The complexity of a user password in Active Directory domain is one of the key security elements both for user data, and the entire domain. As a rule, users prefer to use weak, easy-to-remember passwords. Thus, they significantly reduce the level of protection against hackers for their accounts. In this article, we’ll show how to audit users password strenght in Active Directory using PowerShell.
To test user password resistance to the attacks, we’ll use a third-party PowerShell module — DSInternals. This module contains a number of cmdlets that allow to perform different operations with AD database in online or offline mode (directly with ntds.dit). In particular, we are interested in Test-PasswordQuality cmdlet that allows to detect users having weak, similar, standard or blank passwords.
How to Install DSInternals Module
In PowerShell 5 you can install DSInternals online from the official PowerShell script gallery as follows:
In earlier PowerShell versions or in isolated systems, you have to download the .zip archive with the latest module version from GitHub (https://github.com/MichaelGrafnetter/DSInternals/releases). By the time this article had been written, the latest release was DSInternals v2.16.1. Unzip this archive into one of the directories containing PowerShell modules:
Or import the module using this command:
The list of available cmdlets can be obtained as follows:
Get-Command -Module DSInternals
Then we’ll need a file containing the dictionary of often used or “bad” passwords. You can download it from the Internet or create yourself. User accounts in Active directory will be checked against the passwords from this dictionary. Let’s save the passwords in the text file PasswordDict.txt.
Audit of AD Passwords Using Test-PasswordQuality
In the following variables, specify the path to the file with passwords, the domain name and the domain controller name.
$DictFile = "C:\distr\PS\DSInternals\PasswordDict.txt"
$DC = "lon-dc01"
$Domain = "DC=woshub,DC=loc"
Then get NT hashes for all passwords from the dictionary file to compare them to the password hashes of AD users:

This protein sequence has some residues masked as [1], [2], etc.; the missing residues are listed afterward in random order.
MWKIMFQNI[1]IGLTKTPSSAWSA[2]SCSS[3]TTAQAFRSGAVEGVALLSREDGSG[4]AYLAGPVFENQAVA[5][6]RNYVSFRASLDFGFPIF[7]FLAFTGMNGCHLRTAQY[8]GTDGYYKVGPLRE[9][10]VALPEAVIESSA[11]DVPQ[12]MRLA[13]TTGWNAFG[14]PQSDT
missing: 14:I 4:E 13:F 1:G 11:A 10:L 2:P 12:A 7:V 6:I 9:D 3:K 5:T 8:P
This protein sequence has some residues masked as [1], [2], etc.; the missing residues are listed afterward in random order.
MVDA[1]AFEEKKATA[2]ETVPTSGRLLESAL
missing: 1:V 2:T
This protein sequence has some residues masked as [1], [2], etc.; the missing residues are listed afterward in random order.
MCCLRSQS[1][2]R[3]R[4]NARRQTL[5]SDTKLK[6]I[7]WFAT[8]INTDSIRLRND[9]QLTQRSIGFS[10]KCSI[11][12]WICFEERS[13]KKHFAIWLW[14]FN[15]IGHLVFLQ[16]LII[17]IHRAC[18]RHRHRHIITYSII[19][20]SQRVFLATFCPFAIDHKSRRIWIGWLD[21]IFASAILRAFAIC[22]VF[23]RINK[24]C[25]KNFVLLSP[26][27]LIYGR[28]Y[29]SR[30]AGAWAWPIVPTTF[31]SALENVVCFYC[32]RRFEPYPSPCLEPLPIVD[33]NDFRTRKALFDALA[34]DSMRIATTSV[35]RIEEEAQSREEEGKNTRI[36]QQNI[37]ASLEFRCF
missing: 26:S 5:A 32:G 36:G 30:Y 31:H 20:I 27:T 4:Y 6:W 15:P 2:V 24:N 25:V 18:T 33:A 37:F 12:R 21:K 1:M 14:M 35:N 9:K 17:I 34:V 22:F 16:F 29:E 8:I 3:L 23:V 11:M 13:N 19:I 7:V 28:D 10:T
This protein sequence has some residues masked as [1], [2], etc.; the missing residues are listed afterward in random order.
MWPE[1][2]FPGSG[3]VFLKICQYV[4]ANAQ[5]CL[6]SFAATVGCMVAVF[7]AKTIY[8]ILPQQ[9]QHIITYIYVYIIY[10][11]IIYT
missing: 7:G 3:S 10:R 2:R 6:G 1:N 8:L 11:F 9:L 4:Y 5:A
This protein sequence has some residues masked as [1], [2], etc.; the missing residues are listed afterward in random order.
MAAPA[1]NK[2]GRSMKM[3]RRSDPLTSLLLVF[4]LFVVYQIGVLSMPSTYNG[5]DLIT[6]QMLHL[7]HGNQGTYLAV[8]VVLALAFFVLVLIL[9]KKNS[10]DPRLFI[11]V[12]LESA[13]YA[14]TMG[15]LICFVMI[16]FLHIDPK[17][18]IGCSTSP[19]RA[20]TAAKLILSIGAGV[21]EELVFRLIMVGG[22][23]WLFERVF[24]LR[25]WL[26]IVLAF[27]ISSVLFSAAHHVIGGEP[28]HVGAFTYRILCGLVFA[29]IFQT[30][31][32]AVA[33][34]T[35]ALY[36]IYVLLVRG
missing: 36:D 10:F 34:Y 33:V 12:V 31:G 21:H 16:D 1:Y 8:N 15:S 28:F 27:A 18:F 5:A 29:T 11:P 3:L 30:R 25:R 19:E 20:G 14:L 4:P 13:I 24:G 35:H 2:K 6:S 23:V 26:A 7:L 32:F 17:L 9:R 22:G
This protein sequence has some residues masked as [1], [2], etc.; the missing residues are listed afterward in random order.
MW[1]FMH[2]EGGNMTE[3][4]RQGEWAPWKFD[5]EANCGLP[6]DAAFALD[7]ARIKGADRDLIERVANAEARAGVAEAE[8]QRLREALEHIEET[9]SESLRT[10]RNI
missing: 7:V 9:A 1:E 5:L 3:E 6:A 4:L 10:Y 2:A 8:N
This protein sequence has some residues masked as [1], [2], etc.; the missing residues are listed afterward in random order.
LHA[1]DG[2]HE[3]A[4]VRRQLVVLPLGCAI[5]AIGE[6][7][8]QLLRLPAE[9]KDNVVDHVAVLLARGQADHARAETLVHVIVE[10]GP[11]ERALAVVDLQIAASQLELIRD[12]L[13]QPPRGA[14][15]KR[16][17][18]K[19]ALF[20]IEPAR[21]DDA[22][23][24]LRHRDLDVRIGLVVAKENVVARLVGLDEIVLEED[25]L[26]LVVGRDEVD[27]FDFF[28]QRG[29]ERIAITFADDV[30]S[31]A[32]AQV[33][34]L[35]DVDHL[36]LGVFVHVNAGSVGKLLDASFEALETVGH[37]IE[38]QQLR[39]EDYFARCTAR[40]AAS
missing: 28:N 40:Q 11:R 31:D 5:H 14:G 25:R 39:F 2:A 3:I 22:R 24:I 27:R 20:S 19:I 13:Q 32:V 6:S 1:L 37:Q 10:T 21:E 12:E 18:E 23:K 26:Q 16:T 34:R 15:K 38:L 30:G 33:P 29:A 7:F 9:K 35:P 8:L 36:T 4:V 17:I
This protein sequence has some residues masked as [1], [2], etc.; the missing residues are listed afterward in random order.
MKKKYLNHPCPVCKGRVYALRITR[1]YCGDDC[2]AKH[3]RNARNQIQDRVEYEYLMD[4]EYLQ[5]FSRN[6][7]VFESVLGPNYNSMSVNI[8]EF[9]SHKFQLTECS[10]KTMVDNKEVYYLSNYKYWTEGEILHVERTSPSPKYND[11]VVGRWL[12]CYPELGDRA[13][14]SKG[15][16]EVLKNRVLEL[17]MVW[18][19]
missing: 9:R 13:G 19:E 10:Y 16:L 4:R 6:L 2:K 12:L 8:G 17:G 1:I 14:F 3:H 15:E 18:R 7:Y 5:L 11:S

$Dict = Get-Content $DictFile | ConvertTo-NTHashDictionary
Then using Get-ADReplAccount cmdlet, get the list of AD objects, the data of their NT and LM hashes, as well as the hash history. After that the password hash of each user will be compared to the hashes from the dictionary file.
Get-ADReplAccount -All -Server $DC -NamingContext $Domain |
Test-PasswordQuality -WeakPasswordHashes $Dict -ShowPlainTextPasswords -IncludeDisabledAccounts
The result of running the script may look like that:
Active Directory Password Quality Report
Passwords of these accounts are stored using reversible encryption:
LM hashes of passwords of these accounts are present:
These accounts have no password set:
Passwords of these accounts have been found in the dictionary:
Historical passwords of these accounts have been found in the dictionary:
These groups of accounts have the same passwords:
These computer accounts have default passwords:
Kerberos AES keys are missing from these accounts:
Kerberos pre-authentication is not required for these accounts:
Only DES encryption is allowed to be used with these accounts:
These administrative accounts are allowed to be delegated to a service:
Passwords of these accounts will never expire:
These accounts are not required to have a password:
As you can see, AD users whose passwords coincide with those from the dictionary have been successfully found (user password history has been searched as well). Users having the same passwords have also been detected.
So, using this scenario you can easily analyze the quality of AD user passwords, their resistance against brute force, estimate the current domain password policy complexity and make the necessary conclusions. Active Directory administrators can (and should) perform this audit regularly.